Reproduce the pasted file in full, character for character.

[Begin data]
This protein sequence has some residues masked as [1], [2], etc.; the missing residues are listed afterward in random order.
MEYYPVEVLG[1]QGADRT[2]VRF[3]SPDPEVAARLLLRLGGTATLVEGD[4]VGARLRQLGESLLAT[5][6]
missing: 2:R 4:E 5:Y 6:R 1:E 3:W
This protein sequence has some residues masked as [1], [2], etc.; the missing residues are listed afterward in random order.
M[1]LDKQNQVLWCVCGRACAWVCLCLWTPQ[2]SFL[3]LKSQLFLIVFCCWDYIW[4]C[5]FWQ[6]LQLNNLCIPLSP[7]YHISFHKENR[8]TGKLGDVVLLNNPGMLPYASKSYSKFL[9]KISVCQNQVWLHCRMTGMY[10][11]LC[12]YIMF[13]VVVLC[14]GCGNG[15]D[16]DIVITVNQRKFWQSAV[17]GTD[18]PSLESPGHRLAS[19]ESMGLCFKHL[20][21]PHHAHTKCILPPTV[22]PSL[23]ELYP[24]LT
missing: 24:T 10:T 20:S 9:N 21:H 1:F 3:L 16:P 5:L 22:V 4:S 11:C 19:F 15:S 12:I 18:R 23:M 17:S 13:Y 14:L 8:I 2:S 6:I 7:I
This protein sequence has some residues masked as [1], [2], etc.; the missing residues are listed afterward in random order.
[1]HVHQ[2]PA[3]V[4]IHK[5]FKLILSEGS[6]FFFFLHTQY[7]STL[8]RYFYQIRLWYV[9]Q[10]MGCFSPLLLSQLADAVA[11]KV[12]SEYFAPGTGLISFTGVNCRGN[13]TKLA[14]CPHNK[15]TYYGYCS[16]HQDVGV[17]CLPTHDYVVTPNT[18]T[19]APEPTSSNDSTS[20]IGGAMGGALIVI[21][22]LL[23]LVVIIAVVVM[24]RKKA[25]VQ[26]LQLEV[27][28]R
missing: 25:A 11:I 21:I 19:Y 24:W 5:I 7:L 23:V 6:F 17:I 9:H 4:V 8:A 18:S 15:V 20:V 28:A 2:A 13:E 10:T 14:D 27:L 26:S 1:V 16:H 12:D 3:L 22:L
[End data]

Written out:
This protein sequence has some residues masked as [1], [2], etc.; the missing residues are listed afterward in random order.
MEYYPVEVLG[1]QGADRT[2]VRF[3]SPDPEVAARLLLRLGGTATLVEGD[4]VGARLRQLGESLLAT[5][6]
missing: 2:R 4:E 5:Y 6:R 1:E 3:W
This protein sequence has some residues masked as [1], [2], etc.; the missing residues are listed afterward in random order.
M[1]LDKQNQVLWCVCGRACAWVCLCLWTPQ[2]SFL[3]LKSQLFLIVFCCWDYIW[4]C[5]FWQ[6]LQLNNLCIPLSP[7]YHISFHKENR[8]TGKLGDVVLLNNPGMLPYASKSYSKFL[9]KISVCQNQVWLHCRMTGMY[10][11]LC[12]YIMF[13]VVVLC[14]GCGNG[15]D[16]DIVITVNQRKFWQSAV[17]GTD[18]PSLESPGHRLAS[19]ESMGLCFKHL[20][21]PHHAHTKCILPPTV[22]PSL[23]ELYP[24]LT
missing: 24:T 10:T 20:S 9:N 21:H 1:F 3:L 16:P 5:L 22:V 4:S 11:C 19:F 15:S 12:I 18:R 23:M 17:S 13:Y 14:L 8:I 2:S 6:I 7:I
This protein sequence has some residues masked as [1], [2], etc.; the missing residues are listed afterward in random order.
[1]HVHQ[2]PA[3]V[4]IHK[5]FKLILSEGS[6]FFFFLHTQY[7]STL[8]RYFYQIRLWYV[9]Q[10]MGCFSPLLLSQLADAVA[11]KV[12]SEYFAPGTGLISFTGVNCRGN[13]TKLA[14]CPHNK[15]TYYGYCS[16]HQDVGV[17]CLPTHDYVVTPNT[18]T[19]APEPTSSNDSTS[20]IGGAMGGALIVI[21][22]LL[23]LVVIIAVVVM[24]RKKA[25]VQ[26]LQLEV[27][28]R
missing: 25:A 11:I 21:I 19:Y 24:W 5:I 7:L 23:V 6:F 17:I 9:H 4:V 8:A 18:S 15:V 20:V 28:A 2:A 13:E 10:T 14:D 27:L 26:S 1:V 16:H 12:D 3:L 22:L